The road, the lifeline of Anzac Corps, was receiving special attention from the German air force, and in many places engineers worked constantly, filling in bomb craters and clearing away debris in order to keep the highway open. When 6 Field Ambulance reached the outskirts of Larissa, enemy aircraft were page 92 zooming in for further attacks on the already heavily bombed town. Part of the convoy scattered and waited for the raid to end. Stukas circled high over the town in mass formation, then peeled off one by one in almost vertical power dives, checked, and roared into steep ascents. After each screaming dive, flame, debris and heavy black smoke mushroomed up among the buildings, and earth and air shuddered to the blast of the exploding bombs. Unmoved by bombs or falling debris, a military policeman stood at the entrance to the town directing traffic.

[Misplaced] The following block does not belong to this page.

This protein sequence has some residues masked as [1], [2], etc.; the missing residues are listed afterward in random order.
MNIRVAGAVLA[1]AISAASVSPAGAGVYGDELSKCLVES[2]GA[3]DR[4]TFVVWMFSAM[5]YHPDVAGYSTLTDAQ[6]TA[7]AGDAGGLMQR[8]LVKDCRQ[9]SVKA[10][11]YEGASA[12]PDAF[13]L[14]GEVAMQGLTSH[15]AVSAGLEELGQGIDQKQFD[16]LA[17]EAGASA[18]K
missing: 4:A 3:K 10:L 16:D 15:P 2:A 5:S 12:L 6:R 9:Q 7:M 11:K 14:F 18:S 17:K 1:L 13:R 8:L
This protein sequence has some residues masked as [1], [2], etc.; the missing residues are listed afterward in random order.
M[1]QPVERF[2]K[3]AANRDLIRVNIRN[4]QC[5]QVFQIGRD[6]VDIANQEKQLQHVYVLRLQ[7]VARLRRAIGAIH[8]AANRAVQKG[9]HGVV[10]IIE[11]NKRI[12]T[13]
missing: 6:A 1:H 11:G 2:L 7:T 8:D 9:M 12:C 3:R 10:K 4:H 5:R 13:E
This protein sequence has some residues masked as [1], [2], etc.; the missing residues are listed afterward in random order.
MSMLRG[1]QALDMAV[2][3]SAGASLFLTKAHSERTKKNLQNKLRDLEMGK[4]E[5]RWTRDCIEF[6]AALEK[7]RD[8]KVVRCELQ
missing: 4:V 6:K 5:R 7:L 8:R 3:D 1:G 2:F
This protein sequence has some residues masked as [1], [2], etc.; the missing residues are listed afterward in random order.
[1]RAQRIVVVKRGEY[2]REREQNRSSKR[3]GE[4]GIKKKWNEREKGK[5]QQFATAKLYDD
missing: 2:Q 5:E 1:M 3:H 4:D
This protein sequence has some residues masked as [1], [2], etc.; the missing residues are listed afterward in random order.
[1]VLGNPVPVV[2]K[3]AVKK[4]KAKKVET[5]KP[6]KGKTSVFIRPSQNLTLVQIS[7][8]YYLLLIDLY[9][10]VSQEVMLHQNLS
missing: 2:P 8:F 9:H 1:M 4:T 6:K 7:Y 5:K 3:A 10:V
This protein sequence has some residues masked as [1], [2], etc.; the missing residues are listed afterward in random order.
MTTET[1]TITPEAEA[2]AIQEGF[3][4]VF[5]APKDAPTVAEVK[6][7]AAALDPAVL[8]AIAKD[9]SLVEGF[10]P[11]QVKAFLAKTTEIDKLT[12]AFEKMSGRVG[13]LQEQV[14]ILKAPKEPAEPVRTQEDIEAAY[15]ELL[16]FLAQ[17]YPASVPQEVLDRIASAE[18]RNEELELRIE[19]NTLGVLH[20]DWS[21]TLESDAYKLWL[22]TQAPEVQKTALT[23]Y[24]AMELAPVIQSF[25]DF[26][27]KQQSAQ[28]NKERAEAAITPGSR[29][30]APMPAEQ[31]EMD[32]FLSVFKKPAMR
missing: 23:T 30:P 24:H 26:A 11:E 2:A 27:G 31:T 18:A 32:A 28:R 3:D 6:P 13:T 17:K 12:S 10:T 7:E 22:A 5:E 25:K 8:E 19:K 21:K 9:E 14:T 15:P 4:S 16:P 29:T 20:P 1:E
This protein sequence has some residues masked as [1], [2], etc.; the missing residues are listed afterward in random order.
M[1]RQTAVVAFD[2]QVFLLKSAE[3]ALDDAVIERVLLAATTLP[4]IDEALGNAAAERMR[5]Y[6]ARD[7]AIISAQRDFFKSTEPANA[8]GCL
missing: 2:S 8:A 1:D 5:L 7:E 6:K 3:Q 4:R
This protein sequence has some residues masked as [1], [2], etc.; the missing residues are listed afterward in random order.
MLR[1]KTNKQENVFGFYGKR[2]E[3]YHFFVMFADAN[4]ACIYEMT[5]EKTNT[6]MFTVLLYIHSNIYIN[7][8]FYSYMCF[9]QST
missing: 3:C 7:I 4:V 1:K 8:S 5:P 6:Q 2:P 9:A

The raid over at last, the field ambulance vehicles crawled over debris-littered streets through a burning, deserted town, smouldering ruins and piles of fallen masonry often all that remained of what had once been homes.

Travelling by night, the convoy at least had freedom from air attack, but for the drivers it was still a difficult and trying journey. There were narrow streets in bombed towns and villages to be negotiated, blazing trucks on the road leaving little room for the convoy to pass, and treacherous deviations round gaping bomb craters to be traversed. Early the following morning HQ and B Companies arrived at Molos, south of the Thermopylae Pass. A few tents for accommodation were erected among trees alongside the sea coast. The unit was now in reserve, so that the men were able to snatch a brief respite.